And now, take note, this brother, who had been abused and maltreated so shamefully, speaks to these ten instruments of cruelty through an interpreter though he knew their language and spoke to them in it at a later date—and speaks roughly to them, both as far as tone of voice and as to content are concerned. For he accused them of being spies, that is, deceitful men, men of fraud, men who hide the truth, persons who pose to be what they are not.
But let me caution you not to misunderstand Joseph in his actions and accusation. Let me warn you not to entertain evil thoughts concerning him. Carefully analyze the whole situation before you make any judgment. And by all means strive to see the divine principle behind his handling of the matter.
It is true that what is rough hurts, or at least is unpleasant. The word may also be translated as sharp or hard. In either instance it stands contrasted with what is pleasant and enjoyable, and speaks of what brings suffering to one degree or another, in one way or another. And Joseph’s words therefore were designed to make his brothers suffer, not through physical violence but by pricking them in their hearts.
Now whether we are speaking of punishment as giving one that which one deserves because of one’s evil deeds, or as chastisement, that is, as a deed of love to seek to correct and save, let us get it straight: IT MUST HURT! If it does not hurt either physically or psychically, the treatment loses its power and has no effect, either to correct or to teach that crime does not pay. Our whole penal system here in our country fails so miserably so often for that very reason. Criminals, lawbreakers, injurious persons, those who commit violence and immoral deeds, thieves and even traitors of the country dare to complain that their accommodations in prison are not luxurious enough, and are too confining. Though they illegally made life miserable for others, they dare to say that the authorities may not make life miserable for them. In some instances they live in more comfort and luxury, with more delicious and expensive meals than many law abiding citizens. Yet they claim that these should supply them with what is smooth, comfortable, and a joy to the flesh. And then when they have served their sentences they have to go back to stealing and murder to seek to obtain the higher standard of living they had while “incarcerated.” In jail they had color TV sets. Returning home to their black and white sets they are not satisfied. They had it better in some respects in prison and must go out to change things by theft, even if it requires murder. Accustomed to well-prepared, many-course meals on holidays while “paying for their crime,” they cannot adjust to less upon returning home; and they violate the law again to maintain the joys and pleasures of the well equipped athletic facilities and gear that were theirs during the time when they should have had rough treatment to teach them that crime does not pay. And they who trampled on the rights of others are supposed to have rights to defend themselves in living outside the law. A man caught in the act of attempted or even real murder is only a suspect, not a murderer!
But look at yourself, as I had to do just before writing these lines, after experiencing for four weeks unrelenting, constant, severe pain, and while flat on my back. Do you hear the Word of God in each pain? He speaks in it. And rather than complain, rather than ask, “Why am I thus? Why did this have to happen to me?” we do well to ask, “And what does God say in EVERY pain? Why is our way so rough here below?” And the answer is not simply that our light affliction works for us a far more exceeding and eternal weight of glory. It is not to be glossed over with the statement that all things work together for good to those that love God.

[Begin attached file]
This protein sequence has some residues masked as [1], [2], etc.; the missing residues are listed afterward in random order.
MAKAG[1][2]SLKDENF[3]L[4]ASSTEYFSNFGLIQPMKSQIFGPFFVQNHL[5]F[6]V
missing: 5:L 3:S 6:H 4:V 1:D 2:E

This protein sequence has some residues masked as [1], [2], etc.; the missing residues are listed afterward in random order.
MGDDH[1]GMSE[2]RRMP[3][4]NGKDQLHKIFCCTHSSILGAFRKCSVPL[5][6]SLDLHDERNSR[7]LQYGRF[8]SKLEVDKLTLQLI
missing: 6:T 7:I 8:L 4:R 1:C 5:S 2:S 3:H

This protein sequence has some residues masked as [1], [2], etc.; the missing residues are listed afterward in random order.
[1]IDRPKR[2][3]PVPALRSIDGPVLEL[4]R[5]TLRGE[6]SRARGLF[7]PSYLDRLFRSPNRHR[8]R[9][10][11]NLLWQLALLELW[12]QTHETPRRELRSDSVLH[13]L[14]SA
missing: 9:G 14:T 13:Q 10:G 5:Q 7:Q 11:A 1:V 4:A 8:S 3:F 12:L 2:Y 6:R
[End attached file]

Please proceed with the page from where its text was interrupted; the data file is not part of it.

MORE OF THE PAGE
All the above is true, but to see this and to appreciate it we have to go back and deeper into the matter. We are so often too carnal, too unspiritual to hear it, or even to link the two together. But every bit of rough treatment that God gives us should at once remind us of sin, should bring us back to paradise and make us hear God say, “Cursed is the ground for thy sake; in sorrow shalt thou eat of it all the days of thy life: Thorns and thistles (and how rough and sharp they are) shall it bring forth to thee…In the sweat of thy face shalt thou eat bread.. . . ” Sin and pain are inseparable. Every pain should at once bring us to the remembrance that in Adam we are all guilty and deserving of far more severe pains than those that we at the moment suffer. By one man sin entered the world and death by sin (). Death we deserve above all the temporal pains; and death for the unpardoned sinner opens the door to hell for him. And that man or woman who has suffered the most excruciating pains for the longest time in this life has only scratched the surface of the torments of hell where the awful pain never ends.
And God uses our miseries to bring us to the cross where alone there is hope of the wiping away of our tears and the complete removal of the curse. And He uses pain and a rough way to bring us to this knowledge of our sin and guilt, to confession of it, and so to the cross for deliverance from it. For only in the way of knowing our sins as sins against God does He show His Son as the Deliverer. And to know our sins we must know the pain and penalty which God metes out and sends upon sin.
Joseph, therefore, rather than being a cruel, vindictive seeker of vengeance, is an instrument in God’s hand to bring his brothers to this knowledge and confession. It was love that moved him, and then spiritual love. That is why he had to turn from them and weep. Genesis 42:24. That is why he put their money in their sacks. These were not deeds of revenge but of love. Rough sandpaper makes a smooth surface. When God uses rough sandpaper upon you, do not pray that He will change it for smooth silk and satin. Pray that He may first smooth out your life and make you see His correcting love in Christ.